Title: Guns, Germs, and Steel: The Fates of Human Societies
Author: Jared Diamond
Publisher: W.W. Norton and Company
Genre: Social Science, Human Geography
The Fertile Crescent is the native home to the donkey, the cow, pig, goat, sheep and dog. It is a native home to 32 types of large-seeded wheat species. It is also the native home to peas, lentils and chickpea which are pulses high in protein. Flax, also original to the area, is high in fiber. This variety of homegrown, provided for a balanced diet of the early man. The Fertile Crescent is the birthplace of modernity. Australia is native to no domestic animals. Australia was home to no crops. All their nutrients came from the hunting of wild animals and the harvesting of wild vegetation. For various reasons, the animals were not able to be domesticated and the vegetation was not able to be farmed. Australian natives were hunting with spears as recently as the 20th century.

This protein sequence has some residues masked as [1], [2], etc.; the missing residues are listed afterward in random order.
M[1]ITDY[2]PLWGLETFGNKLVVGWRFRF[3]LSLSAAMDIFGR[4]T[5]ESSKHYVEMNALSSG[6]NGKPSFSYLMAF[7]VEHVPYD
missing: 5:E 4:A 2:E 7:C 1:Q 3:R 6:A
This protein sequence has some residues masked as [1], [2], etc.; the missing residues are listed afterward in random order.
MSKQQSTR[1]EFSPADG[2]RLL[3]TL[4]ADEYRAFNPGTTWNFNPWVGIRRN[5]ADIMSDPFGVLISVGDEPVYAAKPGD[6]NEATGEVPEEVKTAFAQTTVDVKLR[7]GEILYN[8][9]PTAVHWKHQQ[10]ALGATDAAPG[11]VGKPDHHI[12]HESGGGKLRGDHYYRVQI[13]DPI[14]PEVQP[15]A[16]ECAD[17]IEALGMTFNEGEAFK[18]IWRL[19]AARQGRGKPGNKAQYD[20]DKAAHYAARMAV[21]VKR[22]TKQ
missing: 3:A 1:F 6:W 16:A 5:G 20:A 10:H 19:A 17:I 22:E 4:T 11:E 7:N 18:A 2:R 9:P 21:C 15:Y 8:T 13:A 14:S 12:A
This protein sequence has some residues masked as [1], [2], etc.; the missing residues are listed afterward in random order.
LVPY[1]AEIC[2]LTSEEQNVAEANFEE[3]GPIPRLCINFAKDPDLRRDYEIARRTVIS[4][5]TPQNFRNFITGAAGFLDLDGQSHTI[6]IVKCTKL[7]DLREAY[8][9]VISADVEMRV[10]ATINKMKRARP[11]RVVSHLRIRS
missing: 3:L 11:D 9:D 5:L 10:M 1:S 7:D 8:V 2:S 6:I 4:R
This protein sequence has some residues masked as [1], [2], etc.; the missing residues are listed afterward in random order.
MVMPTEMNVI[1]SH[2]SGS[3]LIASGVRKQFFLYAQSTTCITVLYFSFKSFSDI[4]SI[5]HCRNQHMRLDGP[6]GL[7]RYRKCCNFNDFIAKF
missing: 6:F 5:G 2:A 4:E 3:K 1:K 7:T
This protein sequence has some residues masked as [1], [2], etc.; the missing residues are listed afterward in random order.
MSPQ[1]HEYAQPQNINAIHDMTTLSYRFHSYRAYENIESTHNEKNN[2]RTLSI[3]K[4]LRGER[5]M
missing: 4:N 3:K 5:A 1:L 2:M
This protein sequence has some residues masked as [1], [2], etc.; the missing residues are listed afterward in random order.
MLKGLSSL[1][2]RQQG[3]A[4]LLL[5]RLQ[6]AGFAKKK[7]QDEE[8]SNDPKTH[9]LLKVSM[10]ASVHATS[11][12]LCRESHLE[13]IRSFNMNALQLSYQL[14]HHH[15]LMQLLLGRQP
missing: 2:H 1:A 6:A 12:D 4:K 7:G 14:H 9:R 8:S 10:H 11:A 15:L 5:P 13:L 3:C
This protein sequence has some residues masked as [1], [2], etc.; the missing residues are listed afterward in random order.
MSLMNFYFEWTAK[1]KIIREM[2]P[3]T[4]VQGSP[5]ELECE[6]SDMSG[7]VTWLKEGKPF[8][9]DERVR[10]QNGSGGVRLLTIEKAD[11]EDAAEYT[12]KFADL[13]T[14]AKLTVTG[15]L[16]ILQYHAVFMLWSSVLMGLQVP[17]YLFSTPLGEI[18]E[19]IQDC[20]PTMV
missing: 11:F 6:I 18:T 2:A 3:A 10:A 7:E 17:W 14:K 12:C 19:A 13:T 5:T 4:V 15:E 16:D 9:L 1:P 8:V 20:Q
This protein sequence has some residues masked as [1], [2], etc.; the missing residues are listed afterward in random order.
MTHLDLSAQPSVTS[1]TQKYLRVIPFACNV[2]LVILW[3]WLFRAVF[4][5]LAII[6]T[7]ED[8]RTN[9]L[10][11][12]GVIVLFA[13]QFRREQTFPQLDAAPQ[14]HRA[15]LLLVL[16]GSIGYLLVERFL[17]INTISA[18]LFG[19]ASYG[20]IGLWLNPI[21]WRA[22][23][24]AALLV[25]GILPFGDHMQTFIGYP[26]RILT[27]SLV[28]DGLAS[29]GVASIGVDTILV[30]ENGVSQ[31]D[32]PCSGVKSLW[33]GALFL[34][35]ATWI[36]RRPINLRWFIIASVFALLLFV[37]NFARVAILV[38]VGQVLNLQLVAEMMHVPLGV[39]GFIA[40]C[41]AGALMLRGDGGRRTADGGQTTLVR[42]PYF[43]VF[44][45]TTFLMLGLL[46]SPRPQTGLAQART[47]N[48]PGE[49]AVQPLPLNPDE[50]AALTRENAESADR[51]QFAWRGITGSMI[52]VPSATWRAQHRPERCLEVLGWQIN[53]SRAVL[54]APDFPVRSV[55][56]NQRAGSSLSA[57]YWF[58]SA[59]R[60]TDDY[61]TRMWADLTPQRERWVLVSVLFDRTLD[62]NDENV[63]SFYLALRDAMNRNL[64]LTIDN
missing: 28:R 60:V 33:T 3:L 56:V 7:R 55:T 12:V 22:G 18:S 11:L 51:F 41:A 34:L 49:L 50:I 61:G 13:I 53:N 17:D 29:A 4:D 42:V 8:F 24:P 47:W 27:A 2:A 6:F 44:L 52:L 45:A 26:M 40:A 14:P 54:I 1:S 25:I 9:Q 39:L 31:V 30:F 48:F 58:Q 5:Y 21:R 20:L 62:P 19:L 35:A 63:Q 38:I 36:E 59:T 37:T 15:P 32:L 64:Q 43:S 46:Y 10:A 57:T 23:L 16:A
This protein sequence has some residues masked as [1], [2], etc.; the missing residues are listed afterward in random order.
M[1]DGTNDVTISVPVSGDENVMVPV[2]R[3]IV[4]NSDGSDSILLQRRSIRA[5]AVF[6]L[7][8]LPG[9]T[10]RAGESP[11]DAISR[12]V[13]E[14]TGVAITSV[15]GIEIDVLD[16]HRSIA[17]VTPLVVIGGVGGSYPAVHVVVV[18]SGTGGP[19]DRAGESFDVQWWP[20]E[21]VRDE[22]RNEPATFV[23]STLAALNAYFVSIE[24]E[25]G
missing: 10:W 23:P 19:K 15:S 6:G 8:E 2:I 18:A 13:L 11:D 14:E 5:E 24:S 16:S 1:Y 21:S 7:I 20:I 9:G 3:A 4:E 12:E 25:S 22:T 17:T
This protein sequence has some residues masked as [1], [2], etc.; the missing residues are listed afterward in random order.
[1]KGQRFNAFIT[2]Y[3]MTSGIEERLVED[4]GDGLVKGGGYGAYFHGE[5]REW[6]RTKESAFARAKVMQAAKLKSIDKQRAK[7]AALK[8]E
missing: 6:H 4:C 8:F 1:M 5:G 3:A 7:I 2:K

Each area of the world has its own climate, native plants, animals, and unique geographic features. The foundation of each culture springs from the circumstances offered that specific group based on geographic location. If there are no animals easily domesticated nor harvest-able crops in a particular area, those living there will not grow and prosper as those living in the Fertile Crescent. With animals and edible vegetation come farms and with farms come large groups of people living in small areas and with this comes government, competition and disease. Each society is equal other than geographic location.
This book appears to have been written in reverse. The author has his politically correct conclusion selected and must be particular in supporting the resolution with historical examples, facts and theories. He neither has anything negative nor positive to say about any particular culture or society. This gives the appearance of an unbiased author. The book is powerful with interesting examples. It offers some education with a broad and brief, although theorized history of the world.